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A World of Curiosities: Surprising, Interesting, and Downright Unbelievable Facts from Every Nation on t he Planet (Who or Why or Which or What?) Paperback – April 24, 2012
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—Don Voorhees, author of The Book of Totally Useless Information
“An absolute winner! A fascinating and entertaining spin around the world, its oddities and its secrets.”
—Noel Botham, author of The Book of Useless Information
“Jam-packed with facts of every description from the horrific to the hilarious. My life has been richer since I read that, in order to cram more showings into the day, one cinema in South Korea made The Sound of Music shorter by cutting out the songs.”
—Caroline Taggart, author of I Used to Know That
About the Author
Top Customer Reviews
Imagine my surprise then, when I warily stole a peek inside the covers of John Aldale's gazetteer. In decades of avid - nay, compulsive - immersion in reference works dating back three centuries I do not recall having come across a tome remotely similar to this concoction! The author being an adventurer and globe-trotting traveller in the Lawrence of Arabia mold may have something to do with it.
The gazetteer's design is traditional: the countries of the world are arranged alphabetically. But here all resemblance to any geographical dictionary you have ever beheld ends.
Each country has its name written in English and in its own script. This nod to local civilization is followed by a joyous, riotous, and unrestrained train of historical, cultural, social, and political associations, a veritable and delectable cornucopia of anecdotes, facts, factoids, quotes, myths, curiosities, and oddities. It feels like rummaging through an inordinately mysterious and endowed attic in a manor that's 5000 years old. The entire ensemble is handsomely illustrated with photos, diagrams, charts, and drawings.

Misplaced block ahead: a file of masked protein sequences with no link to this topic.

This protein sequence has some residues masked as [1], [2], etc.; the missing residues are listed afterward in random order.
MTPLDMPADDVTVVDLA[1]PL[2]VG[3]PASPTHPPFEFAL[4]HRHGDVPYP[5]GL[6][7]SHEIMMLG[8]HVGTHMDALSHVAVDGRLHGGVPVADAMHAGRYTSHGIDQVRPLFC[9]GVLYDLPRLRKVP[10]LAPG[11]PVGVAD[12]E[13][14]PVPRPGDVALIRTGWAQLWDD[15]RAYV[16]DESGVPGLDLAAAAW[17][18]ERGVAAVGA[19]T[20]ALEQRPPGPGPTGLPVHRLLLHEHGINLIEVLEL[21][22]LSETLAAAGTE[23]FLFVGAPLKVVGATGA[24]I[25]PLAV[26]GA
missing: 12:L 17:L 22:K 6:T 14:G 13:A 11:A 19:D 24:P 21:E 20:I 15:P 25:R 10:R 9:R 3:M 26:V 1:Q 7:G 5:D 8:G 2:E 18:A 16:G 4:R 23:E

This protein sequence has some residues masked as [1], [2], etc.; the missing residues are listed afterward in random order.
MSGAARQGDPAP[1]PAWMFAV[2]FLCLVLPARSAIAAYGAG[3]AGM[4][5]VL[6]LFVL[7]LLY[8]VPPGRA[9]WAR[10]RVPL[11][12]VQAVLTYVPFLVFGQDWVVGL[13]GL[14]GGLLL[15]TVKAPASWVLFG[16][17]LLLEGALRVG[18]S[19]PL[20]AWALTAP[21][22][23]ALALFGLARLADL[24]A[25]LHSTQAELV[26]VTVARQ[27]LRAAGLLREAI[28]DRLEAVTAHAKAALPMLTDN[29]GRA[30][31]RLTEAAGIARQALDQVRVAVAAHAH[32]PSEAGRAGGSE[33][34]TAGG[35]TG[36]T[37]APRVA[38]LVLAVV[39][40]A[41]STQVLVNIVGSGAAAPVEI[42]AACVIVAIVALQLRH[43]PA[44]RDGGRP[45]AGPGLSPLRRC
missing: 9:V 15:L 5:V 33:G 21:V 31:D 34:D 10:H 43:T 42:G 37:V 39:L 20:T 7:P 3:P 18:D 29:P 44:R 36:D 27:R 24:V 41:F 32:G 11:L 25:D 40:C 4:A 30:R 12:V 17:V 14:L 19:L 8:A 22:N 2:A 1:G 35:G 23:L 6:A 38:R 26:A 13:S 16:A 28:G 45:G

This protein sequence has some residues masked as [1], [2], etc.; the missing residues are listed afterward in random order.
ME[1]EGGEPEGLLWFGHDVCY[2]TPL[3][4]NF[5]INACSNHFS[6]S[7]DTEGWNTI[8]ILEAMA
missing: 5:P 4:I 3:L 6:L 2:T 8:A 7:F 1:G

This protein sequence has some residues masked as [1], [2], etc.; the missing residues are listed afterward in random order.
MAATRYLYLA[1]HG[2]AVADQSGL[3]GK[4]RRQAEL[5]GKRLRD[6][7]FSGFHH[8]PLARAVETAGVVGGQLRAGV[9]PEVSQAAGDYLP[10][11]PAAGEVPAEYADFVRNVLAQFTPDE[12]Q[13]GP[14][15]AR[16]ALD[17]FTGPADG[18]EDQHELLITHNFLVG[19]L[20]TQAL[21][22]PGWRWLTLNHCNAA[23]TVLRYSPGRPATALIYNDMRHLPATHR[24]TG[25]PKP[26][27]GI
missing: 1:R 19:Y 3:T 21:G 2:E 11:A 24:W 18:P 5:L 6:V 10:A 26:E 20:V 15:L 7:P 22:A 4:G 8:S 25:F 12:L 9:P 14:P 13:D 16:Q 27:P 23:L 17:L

Two countries I know well and first-hand are Israel and Macedonia. I used these polities to test the validity and relevance of the book's contents.
I was surprised by the author's choice to dedicate a mere 2 pages to Israel, the cradle of all Western and Middle-Eastern religions, and the target of conquering armies from the Babylonians to the Crusades. In comparison, Italy got 5 pages.Read more ›
"Curiosities" is exactly what the title says. The book is completely and wonderfully overstuffed to deliver a 360º reading experience in grey scale block printing on Farmer's Almanac-like paper. It is an information-compendium of curiosities, organized by every country on the planet and utterly fascinating. Here you can find such data as the genetic mutation of 'blondes' from out of Scandinavia or the organizational structure of the Chinese Triads or Global Domination-Best efforts to date by conqueror, populations and land mass ... and 300 more pages of similar data. Oldale organizes his indefatigable flow of facts in an eccentric, beguiling way that reveals as much about his own affections as his selected subjects.
5-Star amazing! This a priority gift to just the right person.
My only complaint is that I think the book could have been more democratic in terms of page space. The majority of countries got one page, but some got three or four, and in some cases he crammed several countries (almost all the Pacific island nations, for example, like Kiribati and Micronesia) into one or two pages. It would have been nice if each country got equal coverage. I understand that, say, Vanuatu is not as significant as Japan or the United States, but surely Oldale could have come up with enough facts about it to cover a single page.
Most Recent Customer Reviews
My 14-year-old son is really enjoying this book. He loves trivia and odd facts and this is perfect as he is studying world geography this year.Published 6 months ago by D. Greco
Decent bathroom book. Worth skimming, but not really worth "reading." What the author did best was peruse thousands of Wikipedia pages and gather up the interesting bits. Read morePublished 22 months ago by JJ Charles
Thanks - it came before Christmas - so I was able to wrap it and sneak it under the tree.Published on January 5, 2013 by firstname.lastname@example.org